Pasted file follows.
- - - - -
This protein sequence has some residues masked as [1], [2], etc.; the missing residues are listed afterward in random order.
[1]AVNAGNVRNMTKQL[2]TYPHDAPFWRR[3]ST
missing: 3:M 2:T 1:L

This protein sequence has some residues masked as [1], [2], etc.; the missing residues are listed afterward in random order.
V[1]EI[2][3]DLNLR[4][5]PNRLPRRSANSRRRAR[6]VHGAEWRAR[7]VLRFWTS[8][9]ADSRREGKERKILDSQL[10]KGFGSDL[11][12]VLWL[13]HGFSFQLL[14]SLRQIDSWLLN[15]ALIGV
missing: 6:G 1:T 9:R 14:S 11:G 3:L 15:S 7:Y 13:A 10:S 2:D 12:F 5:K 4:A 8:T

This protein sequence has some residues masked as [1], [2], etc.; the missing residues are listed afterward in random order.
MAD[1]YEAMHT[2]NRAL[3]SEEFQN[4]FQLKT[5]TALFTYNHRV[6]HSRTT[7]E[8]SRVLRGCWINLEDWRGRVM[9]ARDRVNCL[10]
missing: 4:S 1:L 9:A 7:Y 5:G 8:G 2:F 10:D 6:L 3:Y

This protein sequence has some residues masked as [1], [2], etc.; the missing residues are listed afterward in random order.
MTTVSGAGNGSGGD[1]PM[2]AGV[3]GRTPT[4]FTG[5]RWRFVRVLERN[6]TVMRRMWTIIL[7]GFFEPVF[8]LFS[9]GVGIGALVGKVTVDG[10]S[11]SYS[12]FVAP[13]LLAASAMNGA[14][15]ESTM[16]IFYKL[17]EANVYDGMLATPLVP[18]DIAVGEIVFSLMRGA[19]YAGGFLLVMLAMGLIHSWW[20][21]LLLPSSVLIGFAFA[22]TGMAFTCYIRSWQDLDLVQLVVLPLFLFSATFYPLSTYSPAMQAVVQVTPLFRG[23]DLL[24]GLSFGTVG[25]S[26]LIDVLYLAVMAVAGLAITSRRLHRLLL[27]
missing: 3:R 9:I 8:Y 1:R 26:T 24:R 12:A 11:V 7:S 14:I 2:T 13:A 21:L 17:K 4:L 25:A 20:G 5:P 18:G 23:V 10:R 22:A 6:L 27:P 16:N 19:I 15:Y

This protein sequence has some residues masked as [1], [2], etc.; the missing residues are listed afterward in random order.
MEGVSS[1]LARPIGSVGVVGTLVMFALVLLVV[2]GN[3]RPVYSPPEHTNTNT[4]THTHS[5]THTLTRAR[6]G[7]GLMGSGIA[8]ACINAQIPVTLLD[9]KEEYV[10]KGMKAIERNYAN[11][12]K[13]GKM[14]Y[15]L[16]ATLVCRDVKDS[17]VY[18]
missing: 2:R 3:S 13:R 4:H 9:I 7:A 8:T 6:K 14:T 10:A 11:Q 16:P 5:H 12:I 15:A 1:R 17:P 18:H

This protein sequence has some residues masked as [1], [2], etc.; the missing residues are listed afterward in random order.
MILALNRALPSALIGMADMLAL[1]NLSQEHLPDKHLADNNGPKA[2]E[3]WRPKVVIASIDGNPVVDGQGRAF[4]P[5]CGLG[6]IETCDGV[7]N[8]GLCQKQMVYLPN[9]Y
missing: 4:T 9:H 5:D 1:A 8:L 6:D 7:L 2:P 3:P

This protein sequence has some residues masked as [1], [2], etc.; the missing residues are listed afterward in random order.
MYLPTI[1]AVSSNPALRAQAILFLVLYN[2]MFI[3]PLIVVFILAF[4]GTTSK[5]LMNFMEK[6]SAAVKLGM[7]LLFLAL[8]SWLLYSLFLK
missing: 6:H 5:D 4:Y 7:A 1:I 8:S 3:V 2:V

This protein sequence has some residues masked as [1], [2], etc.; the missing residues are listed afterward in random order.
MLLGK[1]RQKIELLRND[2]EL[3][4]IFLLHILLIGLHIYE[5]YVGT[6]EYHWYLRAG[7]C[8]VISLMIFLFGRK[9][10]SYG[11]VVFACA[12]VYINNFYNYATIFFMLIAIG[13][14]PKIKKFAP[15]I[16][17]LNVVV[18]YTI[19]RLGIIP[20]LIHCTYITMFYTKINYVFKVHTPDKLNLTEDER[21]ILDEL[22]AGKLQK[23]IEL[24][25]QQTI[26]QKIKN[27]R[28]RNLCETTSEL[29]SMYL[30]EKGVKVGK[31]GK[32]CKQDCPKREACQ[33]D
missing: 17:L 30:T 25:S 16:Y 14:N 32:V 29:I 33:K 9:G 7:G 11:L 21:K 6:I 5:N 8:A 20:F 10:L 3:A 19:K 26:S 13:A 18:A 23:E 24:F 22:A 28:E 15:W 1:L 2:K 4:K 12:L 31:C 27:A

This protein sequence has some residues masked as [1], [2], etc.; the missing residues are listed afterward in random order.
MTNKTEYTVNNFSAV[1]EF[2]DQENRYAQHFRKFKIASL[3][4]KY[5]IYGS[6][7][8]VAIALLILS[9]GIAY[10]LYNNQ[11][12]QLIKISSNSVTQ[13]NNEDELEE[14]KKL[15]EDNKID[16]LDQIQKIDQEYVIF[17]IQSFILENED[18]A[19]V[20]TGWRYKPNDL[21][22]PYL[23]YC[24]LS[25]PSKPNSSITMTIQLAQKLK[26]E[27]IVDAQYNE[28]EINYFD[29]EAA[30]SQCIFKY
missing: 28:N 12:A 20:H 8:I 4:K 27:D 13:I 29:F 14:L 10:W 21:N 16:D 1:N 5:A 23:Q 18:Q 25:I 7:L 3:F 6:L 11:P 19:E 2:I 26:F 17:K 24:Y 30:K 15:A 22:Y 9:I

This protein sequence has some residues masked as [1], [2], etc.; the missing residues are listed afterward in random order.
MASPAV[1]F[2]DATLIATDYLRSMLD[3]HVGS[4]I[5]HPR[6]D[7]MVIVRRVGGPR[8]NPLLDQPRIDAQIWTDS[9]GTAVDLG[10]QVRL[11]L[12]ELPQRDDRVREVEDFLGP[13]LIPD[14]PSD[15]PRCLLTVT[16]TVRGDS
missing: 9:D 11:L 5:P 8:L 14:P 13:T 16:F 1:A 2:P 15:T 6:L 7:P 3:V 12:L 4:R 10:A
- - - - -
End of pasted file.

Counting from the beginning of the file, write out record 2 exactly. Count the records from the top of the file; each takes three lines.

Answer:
This protein sequence has some residues masked as [1], [2], etc.; the missing residues are listed afterward in random order.
V[1]EI[2][3]DLNLR[4][5]PNRLPRRSANSRRRAR[6]VHGAEWRAR[7]VLRFWTS[8][9]ADSRREGKERKILDSQL[10]KGFGSDL[11][12]VLWL[13]HGFSFQLL[14]SLRQIDSWLLN[15]ALIGV
missing: 6:G 1:T 9:R 14:S 11:G 3:L 15:S 7:Y 13:A 10:S 2:D 12:F 5:K 4:A 8:T